Tuesday, August 24, 2010

Handling assumptions

I still have a half-written blog post from when I was in Lisbon last week, but I think it will have to wait, as now I'm thinking about something else, namely, how to handle assumptions in dialogical logic. While preparing a short note on the sound proof rules of N, I noticed that none of them have anything on the left-hand side of the turnstile; that is, none of the rules model anything like reasoning from assumptions. At this point, I have no idea if this is something specific to N, because we don't know enough about N, and how much of this is specific to the dialogical approach, which doesn't, on the face of it, allow for any type of reasoning from assumptions. Now what about IL and CL? They have dialogical characterizations and allow reasoning from assumptions, both in their ordinary semantics and in their proof theory. So why is it that they can be dialogically characterized, if ordinary structural/particle rules don't allow for assumptions? My suspicion is that it's because both logics satisfy a deduction theorem -- $\Gamma\vdash\phi$ iff $\vdash\Gamma\rightarrow\phi$, and hence you can "do away" with assumptions. Now, the fact that the proof rule from $\vdash\phi\rightarrow\psi$ infer $\vdash(\gamma\rightarrow\phi)\rightarrow(\gamma\rightarrow\psi)$ is not sound in N shows that N cannot have an ordinary deduction theorem, and so it is important to find a way to handle reasoning from assumptions in N in a dialogical way. Here is a naive approach, which I will ask Jesse to implement so I can test it via the website: - Fix a set of formulas $\Gamma$ such that Proponent can assert $\phi\in\Gamma$ at any time, as either an attack or as a defense. Essentially then $\Gamma\vDash\psi$ says "if you (Opponent) grant me (Proponent) the info in $\Gamma$, I can prove $\psi$ to you. Being that this is a naive approach, I do not know how well it will work. Luckily, since we know how reasoning from assumptions should work in IL and CL, we can use them as test cases for this approach.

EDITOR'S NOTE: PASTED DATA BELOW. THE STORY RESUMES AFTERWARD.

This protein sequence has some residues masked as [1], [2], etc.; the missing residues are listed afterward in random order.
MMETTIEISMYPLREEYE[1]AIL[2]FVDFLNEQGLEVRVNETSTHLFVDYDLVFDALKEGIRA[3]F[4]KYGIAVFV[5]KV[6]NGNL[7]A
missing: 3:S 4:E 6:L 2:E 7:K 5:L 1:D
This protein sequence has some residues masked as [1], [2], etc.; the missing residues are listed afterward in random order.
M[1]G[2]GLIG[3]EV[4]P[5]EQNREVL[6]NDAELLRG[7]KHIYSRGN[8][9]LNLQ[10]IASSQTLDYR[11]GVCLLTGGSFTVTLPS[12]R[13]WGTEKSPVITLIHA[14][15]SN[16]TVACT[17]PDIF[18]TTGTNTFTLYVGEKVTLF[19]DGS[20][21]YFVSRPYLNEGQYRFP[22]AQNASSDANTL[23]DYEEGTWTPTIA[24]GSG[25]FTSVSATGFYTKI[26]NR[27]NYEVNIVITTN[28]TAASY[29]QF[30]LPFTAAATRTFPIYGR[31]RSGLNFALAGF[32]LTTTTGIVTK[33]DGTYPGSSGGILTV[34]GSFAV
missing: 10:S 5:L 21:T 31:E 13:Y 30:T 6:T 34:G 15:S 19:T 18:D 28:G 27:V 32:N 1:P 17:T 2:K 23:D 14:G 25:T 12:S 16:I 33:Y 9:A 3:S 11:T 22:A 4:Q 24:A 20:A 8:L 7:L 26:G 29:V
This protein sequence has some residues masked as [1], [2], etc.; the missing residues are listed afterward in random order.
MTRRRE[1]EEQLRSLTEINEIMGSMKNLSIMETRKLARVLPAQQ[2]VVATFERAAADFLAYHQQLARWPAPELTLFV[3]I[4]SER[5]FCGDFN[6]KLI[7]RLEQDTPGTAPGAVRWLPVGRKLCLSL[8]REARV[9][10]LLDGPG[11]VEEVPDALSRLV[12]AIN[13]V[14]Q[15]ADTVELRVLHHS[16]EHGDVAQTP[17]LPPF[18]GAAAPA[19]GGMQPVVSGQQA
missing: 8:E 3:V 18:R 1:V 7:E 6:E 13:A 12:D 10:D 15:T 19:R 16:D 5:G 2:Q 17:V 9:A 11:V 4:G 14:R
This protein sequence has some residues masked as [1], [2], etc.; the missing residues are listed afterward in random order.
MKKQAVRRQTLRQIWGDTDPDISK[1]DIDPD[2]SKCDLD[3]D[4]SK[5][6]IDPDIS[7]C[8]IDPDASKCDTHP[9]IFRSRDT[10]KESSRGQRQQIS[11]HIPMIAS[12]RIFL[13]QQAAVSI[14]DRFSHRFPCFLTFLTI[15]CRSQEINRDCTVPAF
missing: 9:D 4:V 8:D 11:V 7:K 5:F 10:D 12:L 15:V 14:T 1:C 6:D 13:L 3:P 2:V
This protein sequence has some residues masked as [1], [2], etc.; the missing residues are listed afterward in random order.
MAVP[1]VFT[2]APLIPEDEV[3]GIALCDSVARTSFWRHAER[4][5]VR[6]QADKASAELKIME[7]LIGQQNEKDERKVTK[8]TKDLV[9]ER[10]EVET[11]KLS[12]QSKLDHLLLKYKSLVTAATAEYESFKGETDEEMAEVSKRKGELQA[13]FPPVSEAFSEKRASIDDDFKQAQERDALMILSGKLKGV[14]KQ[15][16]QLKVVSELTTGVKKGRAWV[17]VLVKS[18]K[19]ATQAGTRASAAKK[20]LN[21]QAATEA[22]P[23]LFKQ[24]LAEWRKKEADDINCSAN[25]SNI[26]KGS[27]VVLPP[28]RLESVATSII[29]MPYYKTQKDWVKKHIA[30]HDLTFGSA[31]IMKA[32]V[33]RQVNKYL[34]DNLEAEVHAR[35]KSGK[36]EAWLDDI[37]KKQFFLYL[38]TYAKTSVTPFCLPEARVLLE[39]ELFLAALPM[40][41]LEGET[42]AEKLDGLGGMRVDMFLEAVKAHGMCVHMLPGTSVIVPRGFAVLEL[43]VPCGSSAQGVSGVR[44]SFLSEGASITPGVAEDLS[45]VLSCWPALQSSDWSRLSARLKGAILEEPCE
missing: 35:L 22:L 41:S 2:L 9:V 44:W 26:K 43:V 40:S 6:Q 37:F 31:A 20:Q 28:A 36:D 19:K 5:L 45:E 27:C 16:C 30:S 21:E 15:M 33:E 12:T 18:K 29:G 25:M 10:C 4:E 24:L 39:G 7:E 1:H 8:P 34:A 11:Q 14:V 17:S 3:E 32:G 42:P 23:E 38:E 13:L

1 comment:

  1. Ah, naivety.

    If I'd thought about it a bit more before posting the previous (which was actually posted this morning in Moscow, not last night in the US), I'd have realized it wouldn't work. Take the CL implication (p&q)\vDash(p&q). If P asserts the right-hand side, then the material on the left won't help him at all when O attacks (p&q).

    So, naive attempt #2: P can attack anything in \Gamma, and can defend with anything in \Gamma.

    And now I'm beginning to wonder how this connects with the concept of "material dialogue" in the literature, which I have, as yet, been unable to wrap my head around.